My Lexicon - Mikhoel Burshtin (Bursztyn)
Born in Plonsk, 1896. Lived in Warsaw. Since 1939--Soviet Union.
When you pick up a lexicon or literary anthology and leaf through the index, reading some biographical information about those therein described, you will surely and always notice that almost every writer has completed secondary education (mitlbildung). More than half have gone through higher education (hoykhe bildung), and the exceptions, those writers without any official education, stand in stark contrast to the majority. The exact opposite is true for us Yiddish writers, at least until recently. Despite this, it is often said that the Jewish people have not had an illiterate for thousands of years, every Jew can at least read the prayer book (yeder yid ken lekolhapokhes davenen). And every Yiddish writer at least went to kheyder. And kheyder, too, is a kind of high school (gimnazyum), yeshiva--a university. Perhaps it is so, but the yeshiva and the kheyder are agoraphobic (veltfremde) schools, and they cultivate a lopsided intelligence--for there is no input from the secular, the worldly.
Although the golden age of Yiddish literature had as its leaders such educated men as Peretz and Mendele--Mendele understood the natural sciences better than ten doctors--they nonetheless lacked official degrees--and the literature they molded tended to attract simple people. The official intelligentsia preferred the vaunted halls of other literatures.
Only recently has this changed; or, more precisely: M. Burshtin has only recently changed it--he is a writer of the contemporary style.
Reading one of M. Burshtin’s books, I always get the impression that their events are set behind a scrim so that the voices will arrive to the reader already muffled. Even when cannons fire in his books, and his most recent book is a constant bombardment (Goyrl (Fate) is a war novel, after all), it still feels as if the cannonballs are wrapped in cotton padding. What is the source of this impression? Perhaps it is his characters, they are always (so far, at any rate) people with one foot out the door, people who have already said farewell to the lion’s share of their lives.
Perhaps this is a personal impression based on the personality of the author. He is such a modest, quiet man, like an aristocrat brought low (nobeler yoyred) in a dingy hospital for the poor. This comparison is a bit brutal and it is very aggressive--so I will offer it here together with an apology, but I will not renounce it.
Burshtin is blond, gentle, quiet, and a highschool teacher. He sometimes visited my office in Warsaw. He would sit there for a quarter of an hour before you even noticed him, then he would give you a quarter of an hour to talk to other people, and only after you talking to him for another quarter of an hour would the fact that he was the author of “iber di khurves fun ployne” (Over the Ruins of Ployne) emerge from his thick quiet. That book was his first decisive and successful step into Yiddish literature. It is always a coup when a writer resembles their work.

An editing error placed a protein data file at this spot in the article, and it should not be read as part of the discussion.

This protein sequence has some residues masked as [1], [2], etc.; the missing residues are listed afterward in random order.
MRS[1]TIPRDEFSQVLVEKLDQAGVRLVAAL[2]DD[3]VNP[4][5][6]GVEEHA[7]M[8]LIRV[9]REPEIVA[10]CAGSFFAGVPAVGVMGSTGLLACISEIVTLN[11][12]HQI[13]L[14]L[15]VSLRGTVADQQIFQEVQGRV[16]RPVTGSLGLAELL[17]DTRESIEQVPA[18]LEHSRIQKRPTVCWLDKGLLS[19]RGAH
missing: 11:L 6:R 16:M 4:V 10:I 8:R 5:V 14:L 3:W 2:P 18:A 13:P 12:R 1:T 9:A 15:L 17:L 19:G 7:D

And that was my impression of him until I properly talked the matter over with myself.
Although someone speaks quietly--very, very quietly. As quiet as the stretching of a string...
And although the tension in the string grew with every line of dialogue--of the guest, of the man he visited--the two of us stretching the string were certain that it would not break.
Burshtin knows the limits of his art, and he knows how to live within them.
His arrival in Yiddish literature did not happen in the prime of his youth. Perhaps he had already tasted the vaunted halls of Gentile editors--and perhaps--and this is more plausible--he had made it to the other side of that familiar trial (protses), of wanting to escape his own people, his own language--in the halls of his own soul. But the sudden appearance of M. Burshtin types among their fellow Jews (amkho) was characteristic of the last few years before the Second World War. They were brought in by a wind, blowing them back with frost and fury, back from foreign nations. And the wind howled: home (aheym) --
And it wasn’t great at home. And that was expressed in my conversation with M. Burshtin. It was characteristic--and that is why it warrants so many words. His long-drawn face--without a smile, his gray-green eyes, never wanting to meet yours--and in his speech there was always a sense of complaint against his new friends, of superiority over us--which will now remain forever. This one has no sense of language, that one hasn’t a bit of sense, the third is talentless, the fourth tactless, the fifth ought to write poems, and the sixth--nothing but dramas. And everything-- so quiet, so, so quiet.
If a writer resembles their protagonists--and here I am speaking only of Burshtin’s very first work--that is a coup.